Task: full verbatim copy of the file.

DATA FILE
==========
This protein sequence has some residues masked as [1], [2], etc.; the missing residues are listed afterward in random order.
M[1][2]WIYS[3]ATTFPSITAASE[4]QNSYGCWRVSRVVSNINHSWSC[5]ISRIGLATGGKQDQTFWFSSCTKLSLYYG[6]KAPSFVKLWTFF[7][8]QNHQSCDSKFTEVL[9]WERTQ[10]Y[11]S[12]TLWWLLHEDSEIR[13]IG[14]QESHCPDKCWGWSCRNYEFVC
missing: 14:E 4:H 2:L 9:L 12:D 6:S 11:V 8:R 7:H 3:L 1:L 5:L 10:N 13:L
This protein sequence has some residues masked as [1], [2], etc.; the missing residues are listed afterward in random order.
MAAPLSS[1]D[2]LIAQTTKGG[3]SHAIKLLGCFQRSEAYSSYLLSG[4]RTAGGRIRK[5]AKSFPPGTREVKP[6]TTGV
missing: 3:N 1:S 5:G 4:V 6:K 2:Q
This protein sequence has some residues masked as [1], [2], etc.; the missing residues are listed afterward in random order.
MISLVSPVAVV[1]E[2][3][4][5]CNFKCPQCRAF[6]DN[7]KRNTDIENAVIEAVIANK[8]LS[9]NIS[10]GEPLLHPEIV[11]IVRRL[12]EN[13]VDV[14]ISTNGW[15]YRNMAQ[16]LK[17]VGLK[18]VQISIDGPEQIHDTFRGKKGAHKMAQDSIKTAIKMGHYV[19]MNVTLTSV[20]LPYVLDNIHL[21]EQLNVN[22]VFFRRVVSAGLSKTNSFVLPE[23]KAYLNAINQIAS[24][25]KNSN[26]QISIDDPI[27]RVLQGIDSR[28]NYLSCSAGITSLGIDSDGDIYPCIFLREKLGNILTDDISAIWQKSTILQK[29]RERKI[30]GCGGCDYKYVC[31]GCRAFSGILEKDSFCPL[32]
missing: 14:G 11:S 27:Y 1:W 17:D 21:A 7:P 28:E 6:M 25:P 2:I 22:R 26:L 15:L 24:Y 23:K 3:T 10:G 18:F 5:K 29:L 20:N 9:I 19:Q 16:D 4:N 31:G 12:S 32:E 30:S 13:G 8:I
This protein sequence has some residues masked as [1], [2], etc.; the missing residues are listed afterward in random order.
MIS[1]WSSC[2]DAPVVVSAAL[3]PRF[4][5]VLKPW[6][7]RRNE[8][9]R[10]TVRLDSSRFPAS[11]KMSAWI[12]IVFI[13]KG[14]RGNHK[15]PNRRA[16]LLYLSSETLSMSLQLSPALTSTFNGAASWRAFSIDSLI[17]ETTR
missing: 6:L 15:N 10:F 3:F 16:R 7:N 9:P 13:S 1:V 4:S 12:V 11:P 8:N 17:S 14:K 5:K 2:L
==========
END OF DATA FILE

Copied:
This protein sequence has some residues masked as [1], [2], etc.; the missing residues are listed afterward in random order.
M[1][2]WIYS[3]ATTFPSITAASE[4]QNSYGCWRVSRVVSNINHSWSC[5]ISRIGLATGGKQDQTFWFSSCTKLSLYYG[6]KAPSFVKLWTFF[7][8]QNHQSCDSKFTEVL[9]WERTQ[10]Y[11]S[12]TLWWLLHEDSEIR[13]IG[14]QESHCPDKCWGWSCRNYEFVC
missing: 14:E 4:H 2:L 9:L 12:D 6:S 11:V 8:R 7:H 3:L 1:L 5:L 10:N 13:L
This protein sequence has some residues masked as [1], [2], etc.; the missing residues are listed afterward in random order.
MAAPLSS[1]D[2]LIAQTTKGG[3]SHAIKLLGCFQRSEAYSSYLLSG[4]RTAGGRIRK[5]AKSFPPGTREVKP[6]TTGV
missing: 3:N 1:S 5:G 4:V 6:K 2:Q
This protein sequence has some residues masked as [1], [2], etc.; the missing residues are listed afterward in random order.
MISLVSPVAVV[1]E[2][3][4][5]CNFKCPQCRAF[6]DN[7]KRNTDIENAVIEAVIANK[8]LS[9]NIS[10]GEPLLHPEIV[11]IVRRL[12]EN[13]VDV[14]ISTNGW[15]YRNMAQ[16]LK[17]VGLK[18]VQISIDGPEQIHDTFRGKKGAHKMAQDSIKTAIKMGHYV[19]MNVTLTSV[20]LPYVLDNIHL[21]EQLNVN[22]VFFRRVVSAGLSKTNSFVLPE[23]KAYLNAINQIAS[24][25]KNSN[26]QISIDDPI[27]RVLQGIDSR[28]NYLSCSAGITSLGIDSDGDIYPCIFLREKLGNILTDDISAIWQKSTILQK[29]RERKI[30]GCGGCDYKYVC[31]GCRAFSGILEKDSFCPL[32]
missing: 14:G 11:S 27:Y 1:W 17:D 21:A 7:P 28:E 6:M 25:P 2:I 22:R 26:L 15:L 24:Y 23:K 3:T 10:G 18:F 5:K 29:L 20:N 9:I 19:Q 16:D 4:N 31:G 12:S 32:E 30:S 13:G 8:I
This protein sequence has some residues masked as [1], [2], etc.; the missing residues are listed afterward in random order.
MIS[1]WSSC[2]DAPVVVSAAL[3]PRF[4][5]VLKPW[6][7]RRNE[8][9]R[10]TVRLDSSRFPAS[11]KMSAWI[12]IVFI[13]KG[14]RGNHK[15]PNRRA[16]LLYLSSETLSMSLQLSPALTSTFNGAASWRAFSIDSLI[17]ETTR
missing: 6:L 15:N 10:F 3:F 16:R 7:N 9:P 13:S 1:V 4:S 12:V 11:P 8:N 17:S 14:K 5:K 2:L